It is currently Mon Jan 22, 2018 3:12 pm


All times are UTC [ DST ]




Post new topic Reply to topic  [ 4 posts ] 
Author Message
 Post subject: Dehydrated & Dried Food Shelf Life
PostPosted: Wed Apr 07, 2010 4:36 pm 
Site Admin

Joined: Tue Nov 21, 2006 2:42 pm
Posts: 2451
Taste & Storage Time

Image

All About Dehydrated Vegetables
https://www.usaemergencysupply.com/information-center/all-about/all-about-dehydrated-vegetables

Introduction

Dehydration techniques have come a long way in recent years. Old technology left as much as 30% moisture in the dehydrated products. Nor did these poorly dehydrated foods store very well. With present technology, moisture levels have been reduced to 2% or 3%. Gone are the pliable dehydrated foods. Now they break with a crisp "snap" when bent. With moisture levels reduced to 2%-3%, storage life has been increased to several years. In doing background work for this study, I opened up a can of dehydrated carrots and another can of onions that were 8 years old. They had each been stored for at least 3 of those years in a warm garage. During the last five years they were in our basement food storage room. During a careful taste test I could not tell the difference between the items 8 years old and the freshly dehydrated carrots and onions. Next, I opened a can of potato flakes we've had in our food storage for the last 15 years. This can of potato flakes has followed us around for what seems like numberless apartments and homes, sometimes stored well and sometimes not. How did they taste? Really nice and fresh. --- continued at link, above ---


Top
Offline Profile  
 
 Post subject: Re: Dehydrated Food & Drying Foods Yourself-Dehydrating
PostPosted: Thu Jul 08, 2010 4:30 pm 
Site Admin

Joined: Tue Nov 21, 2006 2:42 pm
Posts: 2451
Shelf Life of Dehydrated Foods

Modern Survival Blog

Home Dehydrated Food Shelf Life
http://modernsurvivalblog.com/preps/hom ... helf-life/

Image Four major factors will affect the shelf life of long term storage of home dehydrated food

    1. Temperature
    2. Moisture
    3. Oxygen
    4. Light
--- continued at link, above ---


Top
Offline Profile  
 
 Post subject: Re: Dehydrated Food & Drying Foods Yourself-Dehydrating
PostPosted: Thu Oct 21, 2010 2:44 am 
Site Admin

Joined: Tue Nov 21, 2006 2:42 pm
Posts: 2451
Storage Life of Dehydrated Foods

LDS Preparedness Manual
http://www.green-trust.org/freebooks/Preparedness.pdf

Pages 105-107

Determining the storage life of foods is at best an inexact science as there are so many variables. These range from the condition your food was in when you first purchased it and includes many other factors. This page was written with input by Mr. Stephen Portela who has over 30 years of professional food storage experience. This information should be used as a general guide only, and should not be followed “as the gospel truth” because your results may be different.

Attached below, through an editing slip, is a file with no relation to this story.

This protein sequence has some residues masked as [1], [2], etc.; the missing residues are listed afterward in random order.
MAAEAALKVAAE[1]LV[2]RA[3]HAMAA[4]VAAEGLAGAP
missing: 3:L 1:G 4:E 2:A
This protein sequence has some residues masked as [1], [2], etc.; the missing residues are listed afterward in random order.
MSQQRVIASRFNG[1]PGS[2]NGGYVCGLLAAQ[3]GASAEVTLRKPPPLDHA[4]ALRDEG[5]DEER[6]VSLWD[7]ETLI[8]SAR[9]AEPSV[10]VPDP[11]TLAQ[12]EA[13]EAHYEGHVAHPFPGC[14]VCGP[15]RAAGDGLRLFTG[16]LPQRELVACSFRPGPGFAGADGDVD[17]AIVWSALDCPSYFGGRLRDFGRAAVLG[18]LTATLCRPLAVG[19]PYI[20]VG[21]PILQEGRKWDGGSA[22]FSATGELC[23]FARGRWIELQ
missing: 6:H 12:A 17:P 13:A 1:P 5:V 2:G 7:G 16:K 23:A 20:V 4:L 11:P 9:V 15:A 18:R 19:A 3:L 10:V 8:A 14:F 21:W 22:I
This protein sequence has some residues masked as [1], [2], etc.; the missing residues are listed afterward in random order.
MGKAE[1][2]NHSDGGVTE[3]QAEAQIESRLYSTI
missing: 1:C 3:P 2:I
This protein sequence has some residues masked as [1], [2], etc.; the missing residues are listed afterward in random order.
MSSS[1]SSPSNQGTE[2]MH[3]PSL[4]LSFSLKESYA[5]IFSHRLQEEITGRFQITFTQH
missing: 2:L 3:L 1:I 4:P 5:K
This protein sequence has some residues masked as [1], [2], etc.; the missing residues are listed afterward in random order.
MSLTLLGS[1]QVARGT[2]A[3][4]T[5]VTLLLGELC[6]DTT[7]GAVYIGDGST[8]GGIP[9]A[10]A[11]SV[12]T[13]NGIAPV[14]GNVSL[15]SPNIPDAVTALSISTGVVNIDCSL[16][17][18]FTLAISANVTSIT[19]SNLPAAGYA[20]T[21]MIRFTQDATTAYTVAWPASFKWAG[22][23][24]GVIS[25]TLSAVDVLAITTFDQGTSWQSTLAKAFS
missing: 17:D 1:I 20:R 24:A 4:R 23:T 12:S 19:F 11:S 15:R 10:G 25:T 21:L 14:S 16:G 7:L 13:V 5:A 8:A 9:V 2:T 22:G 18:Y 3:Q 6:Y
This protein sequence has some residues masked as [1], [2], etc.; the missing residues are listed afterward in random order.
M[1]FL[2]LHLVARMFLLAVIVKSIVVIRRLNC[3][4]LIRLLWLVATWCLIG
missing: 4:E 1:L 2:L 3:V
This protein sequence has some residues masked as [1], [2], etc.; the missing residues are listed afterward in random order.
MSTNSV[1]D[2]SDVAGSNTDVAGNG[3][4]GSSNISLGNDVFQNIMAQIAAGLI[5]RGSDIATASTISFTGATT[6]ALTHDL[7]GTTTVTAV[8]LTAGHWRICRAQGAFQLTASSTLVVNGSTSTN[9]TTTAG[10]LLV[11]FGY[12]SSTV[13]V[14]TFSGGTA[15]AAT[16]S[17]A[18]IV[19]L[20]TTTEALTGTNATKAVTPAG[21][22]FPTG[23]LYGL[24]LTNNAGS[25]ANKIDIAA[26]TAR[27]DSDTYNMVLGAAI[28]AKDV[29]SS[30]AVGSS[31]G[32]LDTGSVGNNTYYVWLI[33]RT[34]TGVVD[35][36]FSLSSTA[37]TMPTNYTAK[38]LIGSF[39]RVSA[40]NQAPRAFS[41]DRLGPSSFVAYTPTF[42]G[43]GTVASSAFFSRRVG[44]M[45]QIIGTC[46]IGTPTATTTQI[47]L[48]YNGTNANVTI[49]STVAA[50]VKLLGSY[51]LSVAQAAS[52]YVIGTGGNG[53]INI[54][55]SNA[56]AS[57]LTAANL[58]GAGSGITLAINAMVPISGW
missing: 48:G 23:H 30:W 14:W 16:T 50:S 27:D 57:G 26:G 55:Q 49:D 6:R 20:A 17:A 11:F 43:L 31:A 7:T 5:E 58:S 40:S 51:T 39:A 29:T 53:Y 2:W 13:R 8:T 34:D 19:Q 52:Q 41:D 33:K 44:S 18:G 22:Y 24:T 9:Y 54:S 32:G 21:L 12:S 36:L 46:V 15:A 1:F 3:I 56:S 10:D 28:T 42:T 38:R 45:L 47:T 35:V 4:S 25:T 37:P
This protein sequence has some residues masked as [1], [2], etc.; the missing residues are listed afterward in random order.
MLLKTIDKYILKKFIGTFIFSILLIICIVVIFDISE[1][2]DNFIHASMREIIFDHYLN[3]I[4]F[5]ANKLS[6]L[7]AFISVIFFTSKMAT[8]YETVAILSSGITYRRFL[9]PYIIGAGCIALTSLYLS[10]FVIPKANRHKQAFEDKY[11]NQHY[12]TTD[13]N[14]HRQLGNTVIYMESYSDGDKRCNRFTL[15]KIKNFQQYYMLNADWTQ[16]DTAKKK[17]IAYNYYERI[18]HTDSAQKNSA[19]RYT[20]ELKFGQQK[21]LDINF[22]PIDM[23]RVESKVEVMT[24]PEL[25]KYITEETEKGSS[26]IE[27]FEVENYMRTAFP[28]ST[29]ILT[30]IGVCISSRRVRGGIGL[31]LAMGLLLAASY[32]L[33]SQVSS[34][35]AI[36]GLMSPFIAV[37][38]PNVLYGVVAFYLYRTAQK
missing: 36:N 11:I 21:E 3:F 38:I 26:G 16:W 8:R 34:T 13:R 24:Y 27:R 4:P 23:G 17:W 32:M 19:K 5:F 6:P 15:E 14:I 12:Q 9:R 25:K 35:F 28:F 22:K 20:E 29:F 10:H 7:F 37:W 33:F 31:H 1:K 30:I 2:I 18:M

Four Factors that effect food storage: --- Continued at link, above, page 105-107 ---


Top
Offline Profile  
 
 Post subject: Re: Dehydrated Food & Drying Foods Yourself-Dehydrating
PostPosted: Mon Feb 21, 2011 2:02 am 
Site Admin

Joined: Tue Nov 21, 2006 2:42 pm
Posts: 2451
Storing Dehydrated Vegetables, Fruits and Dairy

The Survival Guide To Long Term Food Storage: Part 2
http://hubpages.com/hub/The-Survival-Gu ... age-Part-2

Dehydrated Vegetables

    Celery
    Cabbage
    Broccoli
    Carrots
    Peppers
    Onions
    Green Beans
    Potatoes
    Mushrooms
    Corn
    Tomatoes
    Peas
    Parsnips

Fully dehydrated vegetables are excellent candidates for long term storage. Under optimal oxygen free conditions at a stable, constant, cool room temperature expect up to eighteen years of storage.

Dehydrated Fruits

Strawberries
Cherries
Bananas
Apples
Pineapples
Pears
Peaches
Apricots

Fruits can last a surprisingly long time in dehydrated storage conditions. Under optimal oxygen free conditions at a stable, constant, cool room temperature expect up to twenty years of storage.

Dehydrated Dairy

Butter or Margarine Powder
Cocoa Powder
Cheese Powder
Powder Eggs
Powder Milk
Whey Powder

Fat free dairy products tend to store for much longer periods than those that contain fat. Under optimal oxygen free conditions at a stable, constant, cool room temperature expect up to four years of storage.


Top
Offline Profile  
 
Display posts from previous:  Sort by  
Post new topic Reply to topic  [ 4 posts ] 

All times are UTC [ DST ]


Who is online

Users browsing this forum: No registered users and 1 guest


You cannot post new topics in this forum
You cannot reply to topics in this forum
You cannot edit your posts in this forum
You cannot delete your posts in this forum
You cannot post attachments in this forum

Search for:
Jump to:  
cron
Powered by phpBB © 2000, 2002, 2005, 2007 phpBB Group
Theme created StylerBB.net